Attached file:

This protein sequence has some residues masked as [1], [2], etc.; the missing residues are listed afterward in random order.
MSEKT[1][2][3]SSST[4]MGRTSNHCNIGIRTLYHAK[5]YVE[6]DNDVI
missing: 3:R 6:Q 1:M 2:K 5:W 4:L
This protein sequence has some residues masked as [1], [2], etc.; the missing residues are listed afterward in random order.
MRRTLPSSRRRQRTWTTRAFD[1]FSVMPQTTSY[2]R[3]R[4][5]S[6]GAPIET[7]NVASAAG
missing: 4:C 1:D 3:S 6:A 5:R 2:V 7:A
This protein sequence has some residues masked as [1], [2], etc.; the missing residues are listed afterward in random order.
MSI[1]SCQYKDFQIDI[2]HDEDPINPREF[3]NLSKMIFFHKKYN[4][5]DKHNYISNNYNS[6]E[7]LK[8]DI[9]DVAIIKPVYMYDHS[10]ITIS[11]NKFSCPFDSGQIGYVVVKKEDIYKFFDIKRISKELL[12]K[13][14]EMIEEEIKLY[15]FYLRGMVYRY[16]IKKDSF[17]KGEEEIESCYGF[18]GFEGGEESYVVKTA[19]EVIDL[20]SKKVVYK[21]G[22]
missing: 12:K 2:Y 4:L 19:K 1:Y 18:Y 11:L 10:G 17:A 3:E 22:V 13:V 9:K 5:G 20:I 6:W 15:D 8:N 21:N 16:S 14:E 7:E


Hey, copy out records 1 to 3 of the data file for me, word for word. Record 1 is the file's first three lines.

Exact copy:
This protein sequence has some residues masked as [1], [2], etc.; the missing residues are listed afterward in random order.
MSEKT[1][2][3]SSST[4]MGRTSNHCNIGIRTLYHAK[5]YVE[6]DNDVI
missing: 3:R 6:Q 1:M 2:K 5:W 4:L
This protein sequence has some residues masked as [1], [2], etc.; the missing residues are listed afterward in random order.
MRRTLPSSRRRQRTWTTRAFD[1]FSVMPQTTSY[2]R[3]R[4][5]S[6]GAPIET[7]NVASAAG
missing: 4:C 1:D 3:S 6:A 5:R 2:V 7:A
This protein sequence has some residues masked as [1], [2], etc.; the missing residues are listed afterward in random order.
MSI[1]SCQYKDFQIDI[2]HDEDPINPREF[3]NLSKMIFFHKKYN[4][5]DKHNYISNNYNS[6]E[7]LK[8]DI[9]DVAIIKPVYMYDHS[10]ITIS[11]NKFSCPFDSGQIGYVVVKKEDIYKFFDIKRISKELL[12]K[13][14]EMIEEEIKLY[15]FYLRGMVYRY[16]IKKDSF[17]KGEEEIESCYGF[18]GFEGGEESYVVKTA[19]EVIDL[20]SKKVVYK[21]G[22]
missing: 12:K 2:Y 4:L 19:K 1:Y 18:Y 11:L 10:G 17:A 3:E 22:V 13:V 9:K 5:G 20:I 6:W 15:D 8:N 21:N 16:S 14:E 7:E